— John, age 45

"I have had a lot of changes in my life recently. I started getting headaches around the time we moved to a new town. My mom thinks they are related to stress and will go away when I feel comfortable at my new home and school. Sometimes I need to take an ibuprofen for the headache, but not always. I am learning how to do relaxation exercises at a class I'm taking, and this seems to help. My parents talked about it and decided to wait for a month to see if the headaches go away before taking me to the doctor."

— Leslie, age 14

"I have been getting tension headaches for more than 7 months. I decided to start keeping a diary of how often I get them to try to identify any triggers. So far, it looks like I get headaches around 20 days out of every month, but I'm not sure why. While I don't miss a lot of time away from work, I do think my productivity is suffering. I've tried biofeedback to see if I could reduce stress, but that hasn't helped. My doctor thinks it is time for me to try an antidepressant to prevent tension headaches from occurring. I think I'll give that a try."

— Jennifer, age 35

3. What matters most to you?

Your personal feelings are just as important as the medical facts. Think about what matters most to you in this decision, and show how you feel about the following statements.

Reasons to take prescription medicine for tension headaches

Reasons not to take prescription medicine for tension headaches

I'm willing to take medicine every day, because I think it will help ease my tension headaches.

I want to take medicine only when I have a headache.

More important
Equally important
More important

I don't think the side effects of the medicine could be as bad as my tension headaches.

I think the side effects of the medicine would bother me more than my headaches.

More important
Equally important
More important

My tension headaches are affecting my work and relationships with friends and family.

My tension headaches aren't really affecting my work and relationships with friends and family.

More important
Equally important
More important

My other important reasons:

My other important reasons:

More important
Equally important
More important

4. Where are you leaning now?

Now that you've thought about the facts and your feelings, you may have a general idea of where you stand on this decision. Show which way you are leaning right now.

Taking prescription medicine for tension headaches

NOT taking prescription medicine for tension headaches

Leaning toward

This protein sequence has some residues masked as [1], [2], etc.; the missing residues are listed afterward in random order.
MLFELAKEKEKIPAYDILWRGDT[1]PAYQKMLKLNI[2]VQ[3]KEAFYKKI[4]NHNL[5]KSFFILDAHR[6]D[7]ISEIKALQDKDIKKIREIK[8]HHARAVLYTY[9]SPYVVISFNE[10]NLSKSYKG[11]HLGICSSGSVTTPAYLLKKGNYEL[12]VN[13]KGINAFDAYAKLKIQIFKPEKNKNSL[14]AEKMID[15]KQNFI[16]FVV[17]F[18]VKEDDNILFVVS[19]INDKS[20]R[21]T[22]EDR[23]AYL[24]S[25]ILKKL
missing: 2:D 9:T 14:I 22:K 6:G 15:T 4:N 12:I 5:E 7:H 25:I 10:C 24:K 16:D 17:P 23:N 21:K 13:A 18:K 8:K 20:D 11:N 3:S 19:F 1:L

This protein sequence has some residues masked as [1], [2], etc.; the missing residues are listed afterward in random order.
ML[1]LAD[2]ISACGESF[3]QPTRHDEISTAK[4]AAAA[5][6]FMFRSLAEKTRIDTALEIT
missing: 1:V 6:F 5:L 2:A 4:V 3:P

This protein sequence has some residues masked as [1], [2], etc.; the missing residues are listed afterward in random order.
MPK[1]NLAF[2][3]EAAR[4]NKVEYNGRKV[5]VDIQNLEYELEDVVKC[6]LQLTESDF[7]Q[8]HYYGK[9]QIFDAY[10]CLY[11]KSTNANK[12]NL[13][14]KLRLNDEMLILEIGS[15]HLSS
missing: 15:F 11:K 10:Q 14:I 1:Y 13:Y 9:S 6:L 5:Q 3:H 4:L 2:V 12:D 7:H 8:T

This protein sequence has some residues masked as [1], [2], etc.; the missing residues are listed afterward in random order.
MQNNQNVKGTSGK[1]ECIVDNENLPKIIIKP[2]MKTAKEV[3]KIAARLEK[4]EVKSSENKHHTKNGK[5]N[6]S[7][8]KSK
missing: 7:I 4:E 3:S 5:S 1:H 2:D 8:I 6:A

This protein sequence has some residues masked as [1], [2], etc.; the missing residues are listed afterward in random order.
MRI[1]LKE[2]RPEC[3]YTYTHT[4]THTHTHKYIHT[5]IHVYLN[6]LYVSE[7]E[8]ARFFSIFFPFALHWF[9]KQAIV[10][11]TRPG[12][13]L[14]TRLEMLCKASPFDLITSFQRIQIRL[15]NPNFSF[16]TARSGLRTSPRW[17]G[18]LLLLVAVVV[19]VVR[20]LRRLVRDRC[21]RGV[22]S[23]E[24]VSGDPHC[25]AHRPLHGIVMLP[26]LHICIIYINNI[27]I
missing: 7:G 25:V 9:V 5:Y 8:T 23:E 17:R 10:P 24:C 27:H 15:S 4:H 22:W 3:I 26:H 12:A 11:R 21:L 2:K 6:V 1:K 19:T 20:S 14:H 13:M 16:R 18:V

Undecided
Leaning toward

5. What else do you need to make your decision?

Check the facts

1. If I only get tension headaches every now and then, and if they don't bother me too much, I should take prescription medicine every day to treat them.

  • True
  • False
  • I'm not sure
That's right. Doctors recommend that you first try an over-the-counter pain medicine, such as aspirin, ibuprofen, naproxen, or acetaminophen, before you try a prescription medicine.

2. I may still get tension headaches, even though I'm taking medicine to prevent them.

  • True
  • False
  • I'm not sure
That's right. You may still get some tension headaches. But when you do get them, they may not be as bad or last as long.

3. If I don't want to take medicine to treat my tension headaches, I can try other kinds of treatment that may help me feel better.

  • True
  • False
  • I'm not sure
That's right. There are other things you can try that don't involve taking medicine every day, such as using cognitive-behavioral therapy and biofeedback.

Decide what's next

1. Do you understand the options available to you?

  • Yes
  • No

2. Are you clear about which benefits and side effects matter most to you?

  • Yes
  • No

3. Do you have enough support and advice from others to make a choice?

  • Yes
  • No

Certainty

1. How sure do you feel right now about your decision?

Not sure at all
Somewhat sure
Very sure

2. Check what you need to do before you make this decision.

  • I'm ready to take action.
  • I want to discuss the options with others.
  • I want to learn more about my options.

3. Use the following space to list questions, concerns, and next steps.

Credits and References
Credits
ByHealthwise Staff
Primary Medical ReviewerKathleen Romito, MD - Family Medicine
Specialist Medical ReviewerAndrew Swan, MD, CCFP, FCFP - Family Medicine

References
Citations
  1. Jackson JL, et al. (2010). Tricyclic antidepressants and headaches: Systematic review and meta-analysis. BMJ. Published online October 20, 2010 (doi:10.1136/bmj.c5222).

  2. Fumal A, Schoenen J (2008). Tension-type headache: Current research and clinical management. Lancet Neurology, 7(1): 70–83.

  3. Loder E, Rizzoli P (2008). Tension-type headache. BMJ, 336(7635): 88–92.

  4. Linde K, et al. (2009). Acupuncture for tension-type headache. Cochrane Database of Systematic Reviews (1).